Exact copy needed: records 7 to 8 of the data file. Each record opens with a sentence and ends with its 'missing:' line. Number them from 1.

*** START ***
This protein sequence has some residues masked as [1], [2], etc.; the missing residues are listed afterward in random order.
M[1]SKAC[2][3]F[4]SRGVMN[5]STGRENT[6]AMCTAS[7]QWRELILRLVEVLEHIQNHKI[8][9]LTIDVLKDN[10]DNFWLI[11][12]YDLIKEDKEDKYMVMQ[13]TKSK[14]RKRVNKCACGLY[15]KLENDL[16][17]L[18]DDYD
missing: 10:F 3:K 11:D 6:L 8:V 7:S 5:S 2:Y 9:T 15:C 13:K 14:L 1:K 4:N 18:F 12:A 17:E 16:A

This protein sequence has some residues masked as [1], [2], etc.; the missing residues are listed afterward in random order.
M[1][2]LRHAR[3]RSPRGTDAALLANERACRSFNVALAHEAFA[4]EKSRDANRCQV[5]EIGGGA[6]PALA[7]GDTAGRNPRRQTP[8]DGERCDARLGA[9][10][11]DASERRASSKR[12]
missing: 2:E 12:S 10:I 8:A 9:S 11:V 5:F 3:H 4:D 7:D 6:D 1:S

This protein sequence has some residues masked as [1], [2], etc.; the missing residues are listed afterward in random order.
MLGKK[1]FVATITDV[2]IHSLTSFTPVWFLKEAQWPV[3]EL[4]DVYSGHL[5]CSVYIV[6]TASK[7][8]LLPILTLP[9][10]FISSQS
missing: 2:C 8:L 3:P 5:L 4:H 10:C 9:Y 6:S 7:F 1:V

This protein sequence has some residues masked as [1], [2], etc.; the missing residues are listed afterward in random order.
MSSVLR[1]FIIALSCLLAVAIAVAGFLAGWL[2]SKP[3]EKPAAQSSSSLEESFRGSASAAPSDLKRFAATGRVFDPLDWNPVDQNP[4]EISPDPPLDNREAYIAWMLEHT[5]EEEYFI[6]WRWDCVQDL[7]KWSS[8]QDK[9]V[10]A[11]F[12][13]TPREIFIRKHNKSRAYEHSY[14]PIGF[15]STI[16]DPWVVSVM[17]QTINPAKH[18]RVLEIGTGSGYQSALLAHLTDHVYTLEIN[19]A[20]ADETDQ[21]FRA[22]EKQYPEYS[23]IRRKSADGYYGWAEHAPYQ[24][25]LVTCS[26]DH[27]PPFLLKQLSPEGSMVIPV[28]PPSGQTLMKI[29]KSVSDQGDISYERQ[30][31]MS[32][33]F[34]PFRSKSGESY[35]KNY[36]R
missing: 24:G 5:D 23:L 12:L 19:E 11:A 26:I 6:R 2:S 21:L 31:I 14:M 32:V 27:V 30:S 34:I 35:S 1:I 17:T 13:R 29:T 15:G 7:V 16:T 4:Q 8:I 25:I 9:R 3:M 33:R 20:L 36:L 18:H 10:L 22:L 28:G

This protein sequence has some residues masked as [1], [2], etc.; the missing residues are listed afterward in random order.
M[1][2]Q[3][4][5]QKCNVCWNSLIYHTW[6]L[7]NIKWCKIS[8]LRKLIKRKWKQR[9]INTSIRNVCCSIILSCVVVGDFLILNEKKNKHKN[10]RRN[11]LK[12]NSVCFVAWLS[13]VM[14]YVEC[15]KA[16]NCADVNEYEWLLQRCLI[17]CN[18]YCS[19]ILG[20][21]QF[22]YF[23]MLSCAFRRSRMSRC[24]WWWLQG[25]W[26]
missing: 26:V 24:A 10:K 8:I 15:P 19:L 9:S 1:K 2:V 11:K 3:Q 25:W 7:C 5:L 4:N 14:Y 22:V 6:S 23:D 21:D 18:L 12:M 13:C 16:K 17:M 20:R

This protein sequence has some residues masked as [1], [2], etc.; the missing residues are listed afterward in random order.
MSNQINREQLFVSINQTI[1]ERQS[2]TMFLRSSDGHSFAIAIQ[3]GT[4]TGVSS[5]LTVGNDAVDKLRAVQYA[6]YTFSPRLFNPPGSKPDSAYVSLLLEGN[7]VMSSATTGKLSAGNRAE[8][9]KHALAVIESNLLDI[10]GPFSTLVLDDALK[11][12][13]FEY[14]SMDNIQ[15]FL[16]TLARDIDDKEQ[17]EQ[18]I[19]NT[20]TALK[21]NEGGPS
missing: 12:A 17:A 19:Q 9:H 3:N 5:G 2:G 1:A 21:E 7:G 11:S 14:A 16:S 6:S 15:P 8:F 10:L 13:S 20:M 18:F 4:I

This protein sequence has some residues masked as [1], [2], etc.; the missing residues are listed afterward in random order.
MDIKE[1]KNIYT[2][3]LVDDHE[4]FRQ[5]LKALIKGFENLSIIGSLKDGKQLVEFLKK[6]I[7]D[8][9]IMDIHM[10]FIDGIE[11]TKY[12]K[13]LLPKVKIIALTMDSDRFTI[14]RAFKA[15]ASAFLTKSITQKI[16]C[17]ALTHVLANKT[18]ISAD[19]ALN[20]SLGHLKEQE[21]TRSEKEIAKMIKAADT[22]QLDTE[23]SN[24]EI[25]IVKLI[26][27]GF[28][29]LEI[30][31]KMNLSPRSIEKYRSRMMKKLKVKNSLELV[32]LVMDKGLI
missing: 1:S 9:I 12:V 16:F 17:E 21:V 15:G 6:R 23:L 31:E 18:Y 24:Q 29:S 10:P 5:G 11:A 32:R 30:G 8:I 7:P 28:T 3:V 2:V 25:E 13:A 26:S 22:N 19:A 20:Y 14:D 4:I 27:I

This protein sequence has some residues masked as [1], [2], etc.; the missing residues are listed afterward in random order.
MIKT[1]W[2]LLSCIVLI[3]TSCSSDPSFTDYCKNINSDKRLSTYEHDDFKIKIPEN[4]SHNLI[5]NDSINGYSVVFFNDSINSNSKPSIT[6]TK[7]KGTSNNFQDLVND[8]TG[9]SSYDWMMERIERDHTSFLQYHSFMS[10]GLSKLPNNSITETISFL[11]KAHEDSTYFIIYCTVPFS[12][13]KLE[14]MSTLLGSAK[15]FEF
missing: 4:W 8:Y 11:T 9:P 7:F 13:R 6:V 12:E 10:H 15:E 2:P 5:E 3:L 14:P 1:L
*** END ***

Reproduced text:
This protein sequence has some residues masked as [1], [2], etc.; the missing residues are listed afterward in random order.
MDIKE[1]KNIYT[2][3]LVDDHE[4]FRQ[5]LKALIKGFENLSIIGSLKDGKQLVEFLKK[6]I[7]D[8][9]IMDIHM[10]FIDGIE[11]TKY[12]K[13]LLPKVKIIALTMDSDRFTI[14]RAFKA[15]ASAFLTKSITQKI[16]C[17]ALTHVLANKT[18]ISAD[19]ALN[20]SLGHLKEQE[21]TRSEKEIAKMIKAADT[22]QLDTE[23]SN[24]EI[25]IVKLI[26][27]GF[28][29]LEI[30][31]KMNLSPRSIEKYRSRMMKKLKVKNSLELV[32]LVMDKGLI
missing: 1:S 9:I 12:V 16:F 17:E 21:V 15:G 6:R 23:L 31:E 18:Y 24:Q 29:S 10:P 5:G 11:A 32:R 30:G 8:I 7:P 28:T 3:V 2:V 25:E 13:A 26:S 22:N 19:A 20:Y 14:D 4:I 27:I

This protein sequence has some residues masked as [1], [2], etc.; the missing residues are listed afterward in random order.
MIKT[1]W[2]LLSCIVLI[3]TSCSSDPSFTDYCKNINSDKRLSTYEHDDFKIKIPEN[4]SHNLI[5]NDSINGYSVVFFNDSINSNSKPSIT[6]TK[7]KGTSNNFQDLVND[8]TG[9]SSYDWMMERIERDHTSFLQYHSFMS[10]GLSKLPNNSITETISFL[11]KAHEDSTYFIIYCTVPFS[12][13]KLE[14]MSTLLGSAK[15]FEF
missing: 4:W 8:Y 11:T 9:P 7:F 13:R 6:V 12:E 10:H 15:E 2:P 5:E 3:L 14:P 1:L